It hasn't been a flawless ride, but when the roller-coaster Redskins host the rolling Houston Texans on Sunday, it'll be a showdown between two surprising division leaders.
LANDOVER, Md. (AP) — Jay Gruden occasionally has to remind people his team is in 6-3 and in first place.
“That’s a heck of deal after nine games,” the Washington Redskins’ coach said. “But I’m also excited with the fact that we have not played our best yet, and I think the best is yet to come.”
It wasn’t been a flawless ride, but when the roller-coaster Redskins host the rolling Houston Texans on Sunday, it’ll be a showdown between two surprising division leaders. Washington has gotten into first place in the NFC East alternating strong and weak performances, and Houston has won six in a row to also reach 6-3 and sit atop the AFC South.
Led by veterans Alex Smith and Adrian Peterson, the Redskins come into the matchup motivated by a lack of respect. Second-year quarterback Deshaun Watson and the Texans are full of confidence after digging out of an 0-3 hole.
“Winning helps,” Houston coach Bill O’Brien said. “Everybody has confidence in their ability to go out there and play well, but I also think our team understands that this is a very humbling league. This is a league, it’s a short walk. It’s a short walk from where you are right now to where you were when you were 0-3.”
It’s a very short walk for the Redskins from their best to their worst. A three-game October winning streak and last week’s victory at Tampa Bay didn’t show their best.
So there’s reason why, despite leading the division by two games, Washington isn’t getting the same buzz as other playoff contenders. Players are just fine with that.
“Nobody’s really looking at the Redskins or anything,” middle linebacker Zach Brown said. “For us, we’re just going to keep trying to stack up the wins and see where we can take it. For us, we just need an invite to the dance because you never know what might happen.”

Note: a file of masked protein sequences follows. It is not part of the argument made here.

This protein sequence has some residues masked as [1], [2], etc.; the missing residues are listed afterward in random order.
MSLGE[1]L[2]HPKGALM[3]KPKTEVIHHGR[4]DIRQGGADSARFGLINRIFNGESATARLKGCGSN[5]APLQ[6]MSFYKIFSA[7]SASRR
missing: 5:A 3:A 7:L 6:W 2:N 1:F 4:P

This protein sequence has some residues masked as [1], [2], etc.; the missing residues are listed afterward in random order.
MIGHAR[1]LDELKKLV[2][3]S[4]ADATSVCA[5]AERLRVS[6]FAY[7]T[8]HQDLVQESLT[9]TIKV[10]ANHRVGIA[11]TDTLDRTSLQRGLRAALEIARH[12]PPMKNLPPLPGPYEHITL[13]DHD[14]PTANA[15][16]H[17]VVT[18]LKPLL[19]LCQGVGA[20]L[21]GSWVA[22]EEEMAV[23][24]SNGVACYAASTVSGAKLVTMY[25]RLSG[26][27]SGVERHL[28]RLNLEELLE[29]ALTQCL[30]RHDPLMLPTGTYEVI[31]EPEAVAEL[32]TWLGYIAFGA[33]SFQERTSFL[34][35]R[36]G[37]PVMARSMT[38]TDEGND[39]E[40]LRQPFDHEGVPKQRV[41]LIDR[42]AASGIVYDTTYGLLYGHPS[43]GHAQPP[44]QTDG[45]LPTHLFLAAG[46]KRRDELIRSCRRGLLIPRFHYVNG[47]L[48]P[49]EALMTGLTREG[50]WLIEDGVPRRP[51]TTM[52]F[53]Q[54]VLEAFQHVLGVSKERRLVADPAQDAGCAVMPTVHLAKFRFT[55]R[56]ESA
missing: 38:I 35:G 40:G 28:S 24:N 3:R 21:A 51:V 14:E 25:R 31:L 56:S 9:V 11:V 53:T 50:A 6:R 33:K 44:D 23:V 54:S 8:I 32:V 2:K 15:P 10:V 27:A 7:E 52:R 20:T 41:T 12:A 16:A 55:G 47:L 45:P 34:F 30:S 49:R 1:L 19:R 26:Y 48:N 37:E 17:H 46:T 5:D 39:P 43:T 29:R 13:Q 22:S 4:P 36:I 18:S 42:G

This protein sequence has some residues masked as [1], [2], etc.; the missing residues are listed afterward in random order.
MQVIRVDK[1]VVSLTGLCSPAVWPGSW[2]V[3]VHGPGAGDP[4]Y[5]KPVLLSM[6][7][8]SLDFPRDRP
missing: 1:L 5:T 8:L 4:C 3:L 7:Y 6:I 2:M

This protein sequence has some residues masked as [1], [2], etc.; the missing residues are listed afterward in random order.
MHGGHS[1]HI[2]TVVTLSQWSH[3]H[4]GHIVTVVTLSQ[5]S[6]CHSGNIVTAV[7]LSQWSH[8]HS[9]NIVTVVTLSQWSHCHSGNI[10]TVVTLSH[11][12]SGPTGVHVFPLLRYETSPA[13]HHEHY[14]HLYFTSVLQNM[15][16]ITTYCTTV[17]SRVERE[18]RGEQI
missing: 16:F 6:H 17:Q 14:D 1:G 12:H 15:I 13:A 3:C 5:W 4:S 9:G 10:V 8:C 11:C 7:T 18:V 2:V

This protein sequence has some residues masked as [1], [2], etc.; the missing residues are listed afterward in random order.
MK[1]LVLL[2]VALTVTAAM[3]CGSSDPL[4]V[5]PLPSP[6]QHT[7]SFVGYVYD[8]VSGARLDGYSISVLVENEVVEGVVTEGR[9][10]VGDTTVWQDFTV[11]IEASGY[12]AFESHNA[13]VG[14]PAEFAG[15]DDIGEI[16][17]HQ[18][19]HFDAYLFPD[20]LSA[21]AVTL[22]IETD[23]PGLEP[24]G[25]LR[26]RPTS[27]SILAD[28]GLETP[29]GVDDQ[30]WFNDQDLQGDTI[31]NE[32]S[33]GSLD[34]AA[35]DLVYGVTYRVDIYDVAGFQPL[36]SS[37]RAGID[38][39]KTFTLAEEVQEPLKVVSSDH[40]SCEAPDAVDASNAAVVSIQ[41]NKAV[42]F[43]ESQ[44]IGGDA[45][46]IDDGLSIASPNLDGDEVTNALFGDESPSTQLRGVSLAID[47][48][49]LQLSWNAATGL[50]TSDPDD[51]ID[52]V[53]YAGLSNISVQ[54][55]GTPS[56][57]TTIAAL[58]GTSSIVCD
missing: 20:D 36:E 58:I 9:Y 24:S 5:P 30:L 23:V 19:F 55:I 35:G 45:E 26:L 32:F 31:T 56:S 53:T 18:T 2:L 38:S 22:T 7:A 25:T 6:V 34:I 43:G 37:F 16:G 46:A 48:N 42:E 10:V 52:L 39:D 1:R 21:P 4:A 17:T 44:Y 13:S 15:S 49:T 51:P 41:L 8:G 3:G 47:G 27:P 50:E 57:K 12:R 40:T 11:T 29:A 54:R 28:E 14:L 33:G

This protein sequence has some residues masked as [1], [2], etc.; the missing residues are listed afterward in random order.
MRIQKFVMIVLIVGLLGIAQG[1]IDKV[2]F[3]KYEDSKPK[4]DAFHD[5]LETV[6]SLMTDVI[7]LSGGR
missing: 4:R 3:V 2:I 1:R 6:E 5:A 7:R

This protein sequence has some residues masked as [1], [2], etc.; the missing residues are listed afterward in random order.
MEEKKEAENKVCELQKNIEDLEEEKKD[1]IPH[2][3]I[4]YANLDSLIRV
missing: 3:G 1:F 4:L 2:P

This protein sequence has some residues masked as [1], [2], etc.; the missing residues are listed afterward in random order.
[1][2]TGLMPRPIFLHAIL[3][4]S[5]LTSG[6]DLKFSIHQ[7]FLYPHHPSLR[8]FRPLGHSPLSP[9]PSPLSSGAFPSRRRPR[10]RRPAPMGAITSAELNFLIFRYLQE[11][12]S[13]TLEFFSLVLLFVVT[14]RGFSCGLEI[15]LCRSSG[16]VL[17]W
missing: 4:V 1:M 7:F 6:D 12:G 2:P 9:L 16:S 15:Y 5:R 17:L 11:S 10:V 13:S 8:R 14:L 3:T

Peterson figures it’s too early to think playoffs, but said: “You can definitely have it in the back of your mind and understand how important each and every game is.”
Coming off their bye week, the Texans fully understand the value of every game to their chances of winning a third division title in four seasons.
“We have to win against the Redskins to even keep conversations like that alive,” defensive end J.J. Watt said. “If you start to look that far ahead and you start to think about things like that, that’s when you get blindsided.”
Some things to watch when the Texans visit the Redskins:
WHAT A COMEBACK
Watt and Peterson are top candidates for the NFL’s Comeback Player of the Year award after turning in strong performances in their return from two straight seasons that were cut short by injuries.
Watt played just eight games in the previous two seasons because of back surgeries and a broken leg. Peterson missed 19 games in the 2016 and 2017 seasons combined because of knee surgery and a neck injury.
Watt is tied for third in the NFL with nine sacks and tied for first by forcing four fumbles. He also has 16 quarterback hits, 11 tackles for losses and has swatted down two passes.
Peterson is tied for fifth in the league with 672 yards rushing and has scored four touchdowns.
Watt raved about Peterson’s comeback.
“He’s obviously one of the great running backs of the game,” Watt said. “What he’s been able to do in his career, but then to be able to come back the way he has and have the type of season he’s having — obviously, I know how difficult it is from firsthand experience to come back from injuries, so I’m extremely impressed by what he’s been able to do. I have a ton of respect for his game. It’s always a good challenge to play against him and I enjoy the competition.”
SWEARINGER REVENGE GAME
Redskins safety D.J. Swearinger, who was drafted by the Texans in the second round in 2013 and cut after the 2014 season, has not been shy to rip O’Brien. He posted on Instagram this week about “unprofessional actions” by O’Brien that led to his release, which his former coach responded to by saying he didn’t know what Swearinger was talking about.
“D.J. made a lot of plays for us here,” O’Brien said. “He’s a very instinctive, tough, competitive player. He’s obviously gone on to Arizona and now in Washington and I think he’s a captain there and he’s (second in) the league in interceptions, doing a great job, has got excellent ball skills, good tackler, tough, competitive guy.”
Only the Giants’ Eli Manning and Cowboys’ Dak Prescott have been sacked more this season than Watson. The Texans quarterback said he tries to get back as close to the line of scrimmage as possible so as not to lose yardage on his 30 sacks.
Brown has noticed on film that defenses can force sacks on Watson when they lock down on coverage because the young QB holds on to the ball so long trying to make something happen.
“I think he’s just trying to make plays,” Brown said. “He’s still young. Eventually he’ll get that clock ticking in his head.”
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